“Steadies” & “Crushes” Brings to Light Henry Street’s Queer History

By Valerie Dowret

Above: moderator Katie Vogel with panelists Blanche Wiesen Cook, Clare Coss, Salonee Bhaman, and Ain Gordon.

Henry Street Settlement celebrated its queer history (just a bit past Pride Month, on July 18, 2019) with the panel discussion, “Steadies” and “Crushes.” Panelists Blanche Wiesen Cook, Clare Coss, Salonee Bhaman, and Ain Gordon joined moderator Katie Vogel, Henry Street’s public historian, in tackling the question of how to interpret Henry Street Settlement’s queer history, and LGBTQ history in general, when the historical record is lacking.

Wiesen Cook, a professor of history and women’s studies at John Jay College, and Coss, a playwright and author of Lillian D. Wald: Progressive Activist, provided the historical background on Henry Street Settlement founder Wald’s romantic and platonic relationships with her female colleagues, whom she considered a family.

Wiesen Cook in the 1970s uncovered love letters among Lillian Wald’s personal papers, written to her by lawyer Helen Arthur and Mabel Hyde Kittredge, who helped Wald in her effort to initiative a public-school lunch program. We know about Wald’s relationships from these letters, which included the terms “steadies” and “crushes”—expressions used at the time to describe a range of relationships.

According to Cook, Wald’s lovers shaped Henry Street Settlement. “They weren’t employees,” she said, “They were women who supported Henry Street Settlement, and supported the programs. Lillian Wald depended on them.”

Cook added, “Some of them she had emotional relationships with and some of them she had friendships with, but they were all absolutely central to the creation of Henry Street and what Henry Street stood for.”

According to Vogel, it was in Wald’s 1915 memoir that she referred to the women who lived at Henry Street Settlement as “the family.”

The topic of her relationships, both romantic and platonic, is not just a detail of her life but I believe integral to understanding the Settlement’s origins and legacy of us as an organization today,” said Vogel.

Salonee Bhaman, a PhD candidate in history at Yale University, spoke about how she began studying the AIDS epidemic using a document from a man whose partner had died, who was trying to prove his familial relation to his partner. She sees similarities between Wald and families affected by AIDS during the 1980s in their heavy reliance on their chosen families.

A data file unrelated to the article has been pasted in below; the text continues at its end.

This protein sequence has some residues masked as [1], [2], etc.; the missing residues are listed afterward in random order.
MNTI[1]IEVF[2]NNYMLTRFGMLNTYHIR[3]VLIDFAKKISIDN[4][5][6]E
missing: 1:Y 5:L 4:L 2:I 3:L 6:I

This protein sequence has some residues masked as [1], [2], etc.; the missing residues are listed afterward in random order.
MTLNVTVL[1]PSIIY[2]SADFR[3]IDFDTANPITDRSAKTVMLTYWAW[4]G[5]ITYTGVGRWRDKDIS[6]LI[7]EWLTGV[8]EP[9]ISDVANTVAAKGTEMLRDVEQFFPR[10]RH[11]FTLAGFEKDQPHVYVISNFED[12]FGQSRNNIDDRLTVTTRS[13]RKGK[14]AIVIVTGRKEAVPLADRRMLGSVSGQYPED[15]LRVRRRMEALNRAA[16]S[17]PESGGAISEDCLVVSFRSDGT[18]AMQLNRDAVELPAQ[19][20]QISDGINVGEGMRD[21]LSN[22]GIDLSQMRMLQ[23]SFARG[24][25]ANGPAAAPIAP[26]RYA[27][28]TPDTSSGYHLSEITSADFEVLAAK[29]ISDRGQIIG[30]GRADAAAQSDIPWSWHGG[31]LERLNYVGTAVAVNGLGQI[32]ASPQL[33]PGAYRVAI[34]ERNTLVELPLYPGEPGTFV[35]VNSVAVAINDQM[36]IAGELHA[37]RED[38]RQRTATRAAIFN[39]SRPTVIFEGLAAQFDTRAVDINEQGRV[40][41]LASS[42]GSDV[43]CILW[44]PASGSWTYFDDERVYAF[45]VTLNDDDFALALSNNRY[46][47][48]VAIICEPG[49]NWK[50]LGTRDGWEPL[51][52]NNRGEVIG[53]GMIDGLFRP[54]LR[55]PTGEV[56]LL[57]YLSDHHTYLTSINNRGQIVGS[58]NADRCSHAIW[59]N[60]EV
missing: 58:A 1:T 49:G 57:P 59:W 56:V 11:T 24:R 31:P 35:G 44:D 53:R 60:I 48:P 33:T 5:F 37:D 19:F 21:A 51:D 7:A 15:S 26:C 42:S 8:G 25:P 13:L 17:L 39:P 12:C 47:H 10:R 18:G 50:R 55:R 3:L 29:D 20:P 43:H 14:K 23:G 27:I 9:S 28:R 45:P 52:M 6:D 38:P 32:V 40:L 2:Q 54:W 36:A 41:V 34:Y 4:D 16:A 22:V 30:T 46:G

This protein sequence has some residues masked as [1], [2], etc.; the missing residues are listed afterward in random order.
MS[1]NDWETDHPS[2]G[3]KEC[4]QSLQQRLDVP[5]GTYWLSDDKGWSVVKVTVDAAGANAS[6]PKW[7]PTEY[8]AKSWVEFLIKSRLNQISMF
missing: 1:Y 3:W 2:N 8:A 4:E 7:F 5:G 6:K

“There’s this idea: it takes a community to care,” Bhaman said, “and often our chosen families don’t resemble heterosexual nuclear families.”

Bhaman tells her students that, sometimes, historical figures who by today’s standards can be defined as queer, did not label themselves.

“Folks may have not identified as gay or as lesbians, or may have strategically represented themselves as primarily monogamous even if they weren’t, in order to get something, or have access to certain spaces,” Bhaman said.

“I think about that especially with women like Lillian Wald, who were operating between social classes in a lot of ways,” Bhaman added.

Gordon, a professor, playwright, and founder of the Urban Memory Project, believes that it is best not to use shortcuts to label public figures from the past but rather to enable their identities to remain nuanced.

“I feel that I don’t have permission to rename the dead in a way they did not name themselves,” he said. “I find it very important to not shorthand these conversations to say every person who in some way did not conform to gender ideas is now a trans person. I don’t know what that person thought they were,” Gordon added.

Still, says Wiesen Cook, “although they didn’t use those terms, they are in love relationships and they are lesbian relationships. You can call two women lesbians if they choose each other, they live together.”

Although the Settlement’s queer history is accepted now as a fact, it has not always been this way. “At Home on Henry Street,” a one-woman play by Coss, includes details about Wald’s romantic relationships with women. When the play was first performed at Henry Street in the mid-1980s, the lead actor tried to remove scenes involving the love letters from the play.

“The actor … must have felt really uncomfortable playing somebody who might be in part a lesbian,” said Coss, who refused to comply with the request.

“It was big tussle and it’s how our lives get hidden,” Coss said, “But we got the play exactly as I had written it, and I am grateful for that.”

“Steadies” and “Crushes” was the first event in the Settlement’s effort to permanently honor its queer history.

“Right now, as an organization, we’re in the process of interpreting our history, and I want to make sure we’re doing it in a nuanced way,” Vogel said.

Already, in an attempt to right the historical record, Vogel addresses Wald’s romances with women when she gives tours of Henry Street Settlement’s headquarters and permanent history exhibition.

During the discussion period at the end of the “Steadies” and “Crushes” panel discussion, an audience member asked whether details of Wald’s romantic relationships with women will be added to her biography on the Settlement’s website. We’re happy to report that they’ve already been added!

A full video of this event is on Facebook.

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